From Popular Mechanics...
http://www.popularmechanics.com/automotive/new_cars/1266926.html?page=3MDS MAKES FOUR FROM EIGHT
The whole point of this exercise was primarily to explain and demonstrate the 2005 Hemi's new Multiple Displacement System (MDS) in an enlightening manner more fun than your average Powerpoint presentation.
We got to see the four solenoid valves--mounted directly to the engine block down in the valley of the V8--that disable cylinders 4 and 6 (the two inners on one bank) and cylinders 1 and 7 (the two outers on the other bank) under light engine loads. This switch-over is totally transparent to the driver, because the V4 operation utilizes even 180° firing intervals. The only thing the driver feels is joy when he calculates how much less fuel he's using on a long drive. Chrysler says the Hemi in the 300C sedan is rated for 25 mpg on the highway.
Here's how MDS works: There are four special 2-piece roller lifters for the cylinders that get disabled. The two pieces are concentric--there's an inner portion surrounded by an outer sleeve. The two parts are locked together by two spring-loaded pins when the engine is in 8-cylinder mode and all the pushrods are operating their valves normally. Under light loads, however, the engine management computer signals each solenoid valve to open and apply high oil pressure to its respective exhaust- and intake-valve lifters. This action forces the two pins in each disabling lifter to unlock the two concentric parts. (To help minimize oil contamination, there’s a magnet at the bottom of each solenoid unit to collect ferris debris.)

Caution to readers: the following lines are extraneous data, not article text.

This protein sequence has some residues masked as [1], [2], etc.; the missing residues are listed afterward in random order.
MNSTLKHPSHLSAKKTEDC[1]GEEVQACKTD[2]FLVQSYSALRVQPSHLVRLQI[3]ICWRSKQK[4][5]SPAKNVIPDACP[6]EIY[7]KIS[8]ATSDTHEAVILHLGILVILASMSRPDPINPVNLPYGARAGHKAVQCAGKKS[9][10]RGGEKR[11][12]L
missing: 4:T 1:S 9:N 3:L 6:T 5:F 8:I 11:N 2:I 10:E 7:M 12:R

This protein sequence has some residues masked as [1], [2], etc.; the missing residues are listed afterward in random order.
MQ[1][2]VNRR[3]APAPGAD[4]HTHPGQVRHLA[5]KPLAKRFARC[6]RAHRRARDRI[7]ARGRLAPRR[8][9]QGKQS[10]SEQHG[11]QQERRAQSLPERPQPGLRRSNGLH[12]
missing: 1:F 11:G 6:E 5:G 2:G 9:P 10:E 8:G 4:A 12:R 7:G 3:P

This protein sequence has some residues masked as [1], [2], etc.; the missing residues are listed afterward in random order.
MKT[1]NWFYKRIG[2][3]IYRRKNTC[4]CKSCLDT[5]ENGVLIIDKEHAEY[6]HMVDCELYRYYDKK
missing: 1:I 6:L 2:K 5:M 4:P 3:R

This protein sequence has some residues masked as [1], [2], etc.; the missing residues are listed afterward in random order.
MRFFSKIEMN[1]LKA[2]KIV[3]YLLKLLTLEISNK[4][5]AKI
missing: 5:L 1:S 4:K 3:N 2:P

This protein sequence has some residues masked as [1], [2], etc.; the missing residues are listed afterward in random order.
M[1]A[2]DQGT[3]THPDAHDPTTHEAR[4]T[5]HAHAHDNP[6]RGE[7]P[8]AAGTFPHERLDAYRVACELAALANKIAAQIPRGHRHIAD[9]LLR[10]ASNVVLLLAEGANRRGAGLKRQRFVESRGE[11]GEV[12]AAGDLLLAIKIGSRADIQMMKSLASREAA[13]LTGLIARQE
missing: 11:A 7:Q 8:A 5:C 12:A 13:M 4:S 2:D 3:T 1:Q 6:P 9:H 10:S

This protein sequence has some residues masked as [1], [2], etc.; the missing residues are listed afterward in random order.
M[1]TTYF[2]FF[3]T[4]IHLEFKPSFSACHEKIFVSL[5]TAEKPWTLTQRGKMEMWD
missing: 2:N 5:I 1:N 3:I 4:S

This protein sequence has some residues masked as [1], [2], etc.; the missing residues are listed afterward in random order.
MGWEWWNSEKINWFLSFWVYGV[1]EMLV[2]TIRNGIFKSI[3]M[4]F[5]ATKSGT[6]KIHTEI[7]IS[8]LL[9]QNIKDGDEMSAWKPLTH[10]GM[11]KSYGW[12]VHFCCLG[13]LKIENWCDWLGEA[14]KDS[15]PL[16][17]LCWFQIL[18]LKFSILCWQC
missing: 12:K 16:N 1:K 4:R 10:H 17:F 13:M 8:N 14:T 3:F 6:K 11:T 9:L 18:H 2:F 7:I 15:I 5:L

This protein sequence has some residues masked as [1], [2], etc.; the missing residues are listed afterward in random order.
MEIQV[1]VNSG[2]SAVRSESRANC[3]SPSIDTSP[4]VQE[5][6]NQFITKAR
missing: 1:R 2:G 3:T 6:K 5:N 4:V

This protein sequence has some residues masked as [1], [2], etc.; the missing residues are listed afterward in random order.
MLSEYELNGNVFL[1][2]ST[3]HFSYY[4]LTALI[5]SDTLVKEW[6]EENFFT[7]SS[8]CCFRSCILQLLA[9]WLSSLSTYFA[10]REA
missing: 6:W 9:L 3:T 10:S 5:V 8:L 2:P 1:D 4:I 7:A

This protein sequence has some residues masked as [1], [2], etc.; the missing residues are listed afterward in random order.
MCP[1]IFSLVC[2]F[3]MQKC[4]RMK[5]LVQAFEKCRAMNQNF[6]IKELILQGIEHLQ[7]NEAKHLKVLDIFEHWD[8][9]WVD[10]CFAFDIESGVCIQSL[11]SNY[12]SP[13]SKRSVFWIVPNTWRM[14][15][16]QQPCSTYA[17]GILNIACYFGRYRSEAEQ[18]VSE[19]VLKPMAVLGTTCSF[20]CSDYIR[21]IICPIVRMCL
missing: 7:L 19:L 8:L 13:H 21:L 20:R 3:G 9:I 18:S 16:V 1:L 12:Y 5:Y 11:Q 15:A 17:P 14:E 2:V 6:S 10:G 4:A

Now, the outer sleeve continues to follow the camshaft lobe, but the inner portion of the lifter just floats. This results in no pushrod movement, so the valve springs keep the valves closed. Spark and fuel for the respective MDS cylinders are shut off, and now the engine is in 4-cylinder mode.